My First Murder: Why did I do it?
A Reader send me a list of excellent questions regarding My Murders. In this article I will answer the first Three Questions:
You have made reference in your blog to when you were 18 and went to prison for murder the first time. Does that mean you have committed more than one murder?
Yes. I have killed three individual human beings.
Why did you do it?Actually there was not one, but a combination of reasons to why I decided to kill a person the first time. I avoid saying "I have Murdered someone!" because the word 'murder' has such a sinister connotation to it, it seems to describe an act of meaningless cruelty, and I never thought I killed without logical reason.
- Excitement. - I did it because I hungered for life.
- Experiment. - It was in essence an experiment more than anything.
- Control. - I have always been a little strange in that I have a very strong need to be in control of my surroundings, and other people are part of my surroundings.
What did you expect to gain?I expected to find out how a person would react in reality, seeing and experiencing it for myself first hand, when they're inflicted pain upon and they know they'll be killed, that they're going to die within a very short time. I also expected it to be an experience with excitement for a life time. As it turned out, that wasn't what I got.
Killing people isn't all that it is made out to be, and I'm sharing my own experiences so that - besides providing material for researchers - I may be enabling others to benefit from having this information before they put their own lives and freedom at stake (as well as those of their potential victims, of course, though they're not what I'm personally or emotionally concerned about) by trying this for themselves. - I'm fully aware, though, that those of you who are very high on Factor 2 traits will be likely to make your own experiences anyway.
First of all, as I found out later each individual reacts differently to various situations, and that includes reactions to being submitted to torture and knowing meanwhile that they'll die, either as a result of the torture or when their torturer decides that it is time to kill them, or because he just don't find the situation interesting any longer and therefore kills them.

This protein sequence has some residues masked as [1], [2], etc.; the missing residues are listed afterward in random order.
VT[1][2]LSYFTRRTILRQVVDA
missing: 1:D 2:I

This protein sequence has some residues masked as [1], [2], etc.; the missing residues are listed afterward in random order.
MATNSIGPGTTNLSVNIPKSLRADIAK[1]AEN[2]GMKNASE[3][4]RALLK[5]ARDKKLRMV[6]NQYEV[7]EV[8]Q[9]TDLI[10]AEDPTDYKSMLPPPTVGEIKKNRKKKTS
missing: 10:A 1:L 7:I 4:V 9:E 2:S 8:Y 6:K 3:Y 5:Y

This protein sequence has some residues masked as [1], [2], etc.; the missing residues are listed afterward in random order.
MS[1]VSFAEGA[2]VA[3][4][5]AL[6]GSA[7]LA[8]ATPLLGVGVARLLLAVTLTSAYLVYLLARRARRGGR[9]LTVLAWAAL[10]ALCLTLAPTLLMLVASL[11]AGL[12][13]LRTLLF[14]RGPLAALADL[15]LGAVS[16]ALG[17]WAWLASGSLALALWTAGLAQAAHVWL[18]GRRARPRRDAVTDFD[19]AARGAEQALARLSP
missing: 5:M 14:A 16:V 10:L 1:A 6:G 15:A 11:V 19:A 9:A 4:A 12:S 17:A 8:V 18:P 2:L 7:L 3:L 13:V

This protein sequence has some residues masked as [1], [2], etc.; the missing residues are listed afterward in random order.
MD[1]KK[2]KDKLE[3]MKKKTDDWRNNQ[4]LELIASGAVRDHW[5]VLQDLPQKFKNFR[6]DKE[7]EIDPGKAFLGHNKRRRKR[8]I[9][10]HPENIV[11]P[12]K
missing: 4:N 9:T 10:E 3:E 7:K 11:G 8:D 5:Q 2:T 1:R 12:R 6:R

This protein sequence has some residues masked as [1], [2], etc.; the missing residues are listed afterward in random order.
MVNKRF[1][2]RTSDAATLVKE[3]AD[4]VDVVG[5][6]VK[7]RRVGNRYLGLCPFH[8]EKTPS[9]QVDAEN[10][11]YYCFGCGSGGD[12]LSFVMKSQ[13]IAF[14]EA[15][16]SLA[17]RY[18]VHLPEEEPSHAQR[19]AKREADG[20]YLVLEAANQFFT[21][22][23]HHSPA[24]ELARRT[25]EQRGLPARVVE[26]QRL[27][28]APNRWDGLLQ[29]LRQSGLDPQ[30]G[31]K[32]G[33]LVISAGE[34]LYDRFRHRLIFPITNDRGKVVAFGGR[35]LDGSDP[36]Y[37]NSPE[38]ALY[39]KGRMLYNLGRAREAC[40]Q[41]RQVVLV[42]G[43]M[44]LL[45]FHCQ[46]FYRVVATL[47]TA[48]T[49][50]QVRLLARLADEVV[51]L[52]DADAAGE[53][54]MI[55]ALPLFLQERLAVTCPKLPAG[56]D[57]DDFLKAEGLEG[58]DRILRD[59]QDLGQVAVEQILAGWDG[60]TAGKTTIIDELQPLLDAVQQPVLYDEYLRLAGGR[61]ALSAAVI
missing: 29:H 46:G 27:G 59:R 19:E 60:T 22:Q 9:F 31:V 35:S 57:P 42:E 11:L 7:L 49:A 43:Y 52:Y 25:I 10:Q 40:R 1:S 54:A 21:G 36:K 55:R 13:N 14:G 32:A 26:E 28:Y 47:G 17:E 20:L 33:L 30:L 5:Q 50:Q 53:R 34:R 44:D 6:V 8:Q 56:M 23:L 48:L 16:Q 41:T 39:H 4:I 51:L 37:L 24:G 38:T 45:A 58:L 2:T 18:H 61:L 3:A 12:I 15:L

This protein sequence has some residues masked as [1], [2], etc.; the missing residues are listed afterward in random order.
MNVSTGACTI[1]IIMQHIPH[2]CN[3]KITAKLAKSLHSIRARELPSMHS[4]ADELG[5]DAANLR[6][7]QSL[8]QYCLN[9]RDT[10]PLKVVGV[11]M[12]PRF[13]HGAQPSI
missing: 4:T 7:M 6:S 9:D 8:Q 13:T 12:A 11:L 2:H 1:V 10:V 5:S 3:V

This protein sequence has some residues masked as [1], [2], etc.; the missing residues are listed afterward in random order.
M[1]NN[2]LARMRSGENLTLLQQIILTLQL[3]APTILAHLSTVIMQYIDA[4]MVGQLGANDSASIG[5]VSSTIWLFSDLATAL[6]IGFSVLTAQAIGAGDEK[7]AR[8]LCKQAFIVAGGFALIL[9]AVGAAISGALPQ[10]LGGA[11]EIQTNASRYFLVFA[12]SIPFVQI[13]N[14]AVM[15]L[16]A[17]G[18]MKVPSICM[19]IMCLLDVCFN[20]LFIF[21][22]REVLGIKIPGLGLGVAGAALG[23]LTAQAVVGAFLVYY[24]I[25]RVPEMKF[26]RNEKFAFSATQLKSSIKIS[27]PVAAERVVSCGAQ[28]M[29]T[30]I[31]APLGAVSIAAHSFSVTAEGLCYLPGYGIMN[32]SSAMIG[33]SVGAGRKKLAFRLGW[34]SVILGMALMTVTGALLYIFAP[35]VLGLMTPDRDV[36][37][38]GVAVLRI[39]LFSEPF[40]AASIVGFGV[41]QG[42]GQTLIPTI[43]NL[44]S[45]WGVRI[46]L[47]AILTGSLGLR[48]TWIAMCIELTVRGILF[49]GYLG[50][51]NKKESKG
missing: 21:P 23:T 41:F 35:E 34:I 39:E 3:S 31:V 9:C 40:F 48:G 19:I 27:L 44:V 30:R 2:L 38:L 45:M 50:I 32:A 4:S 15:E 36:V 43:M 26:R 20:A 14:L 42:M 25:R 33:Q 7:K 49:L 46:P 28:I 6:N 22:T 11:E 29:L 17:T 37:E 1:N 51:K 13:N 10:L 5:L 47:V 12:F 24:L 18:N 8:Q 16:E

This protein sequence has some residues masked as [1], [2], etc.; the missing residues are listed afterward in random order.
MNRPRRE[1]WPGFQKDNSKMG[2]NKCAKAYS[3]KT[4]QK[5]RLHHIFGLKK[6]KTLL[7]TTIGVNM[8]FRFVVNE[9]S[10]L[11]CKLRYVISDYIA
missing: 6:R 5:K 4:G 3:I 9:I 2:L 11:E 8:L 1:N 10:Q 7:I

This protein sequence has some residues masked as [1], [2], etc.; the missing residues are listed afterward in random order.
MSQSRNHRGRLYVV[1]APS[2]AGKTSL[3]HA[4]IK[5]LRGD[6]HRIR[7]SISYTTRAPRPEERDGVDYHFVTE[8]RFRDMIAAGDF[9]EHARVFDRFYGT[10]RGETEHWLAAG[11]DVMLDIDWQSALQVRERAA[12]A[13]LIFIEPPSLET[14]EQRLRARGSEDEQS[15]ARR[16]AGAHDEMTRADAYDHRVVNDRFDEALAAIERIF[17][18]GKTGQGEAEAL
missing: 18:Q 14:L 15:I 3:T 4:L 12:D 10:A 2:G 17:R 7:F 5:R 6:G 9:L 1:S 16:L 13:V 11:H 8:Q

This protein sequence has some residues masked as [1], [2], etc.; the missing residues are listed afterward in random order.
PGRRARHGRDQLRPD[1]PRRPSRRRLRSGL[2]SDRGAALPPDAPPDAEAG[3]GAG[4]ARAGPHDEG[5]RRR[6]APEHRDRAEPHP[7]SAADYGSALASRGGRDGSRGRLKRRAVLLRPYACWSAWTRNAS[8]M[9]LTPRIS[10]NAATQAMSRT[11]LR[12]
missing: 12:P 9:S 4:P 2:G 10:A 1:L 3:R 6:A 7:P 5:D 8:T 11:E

Furthermore, the impression we get, and are so used to, from watching and listening to portrayals and murderer interviews, in movies and Real Crime TV shows, i.e.(re-)creating murder scenes and describing the act of killing... all of this is in many ways nothing like the real thing.
To a psychopathic youth these sources (TV, movies, books, News Papers) more or less indirectly promises more than most individuals, who at some point do themselves Commit Murder, will be able to obtain in real life.
The way they do this in movies is to carefully design each event, every detail has been prepared and researched by professionals with years of experience and often years of education in film making, and who therefore also have knowledge about how exactly to push the psychological buttons in the viewers that will cause the viewer to experience the greatest possible amount of excitement without them actually having to do anything or even be physically present on the murder scene. All they have to do is watch.
In our society killing one of our own species is probably the greatest taboo we have. It is based on the Western world's Christian heritage, but when a functioning logical explanation is lacking, to a young and rebellious person who doesn't have the common ability to experience empathy, taboos make no sense. To someone without the mysterious connection called Empathy, which most of my Readers take for granted, one of the foremost purposes in life logically must be personal gratification in whichever form you can get it.
This is how I have been thinking throughout most of my life, and it is how psychopaths think - usually throughout all of their lives. - The modern philosophy of keeping psychopaths in the dark as much as possible is dangerous and will prove counter productive. But that's for another article.
We all know the saying: "Forbidden Fruit Taste Best". And to me one thing was certain: Legal fruit had almost no taste at all; I was so very hungry to experience life, but the small part of life which I was offered and allowed to taste seemed like nothing more than an endless string of colorless monotony, morals without sense, boring and pathetic formalistic performances of social interactions about which everybody insisted they felt this or that but which none of them could (or would?) explain.
They (the adults, the caretakers, school teachers, therapists, psychologists, even other kids) always believed I was fully capable of feeling all the same things that they did, but I just was too bad and too evil to be willing to do so.
I found early on that forbidden fruit did indeed taste the best, and I sought it out with fervor and all the reckless, energetic confidence of a young teenager's unrealistic expectations to life.
I expected the act of killing another person to be the greatest experience I could possibly ever hope to get, and the plan was of course to get away with it too. I would outwit the adults, compared with whom I thought myself unquestionably and utterly superior. To Get away with Murder seemed to me to be a way of proving to myself that I had complete control, and control has always been a central part of what drives my actions.
And I did get away with My First Murder... for a while. I was caught a few months later.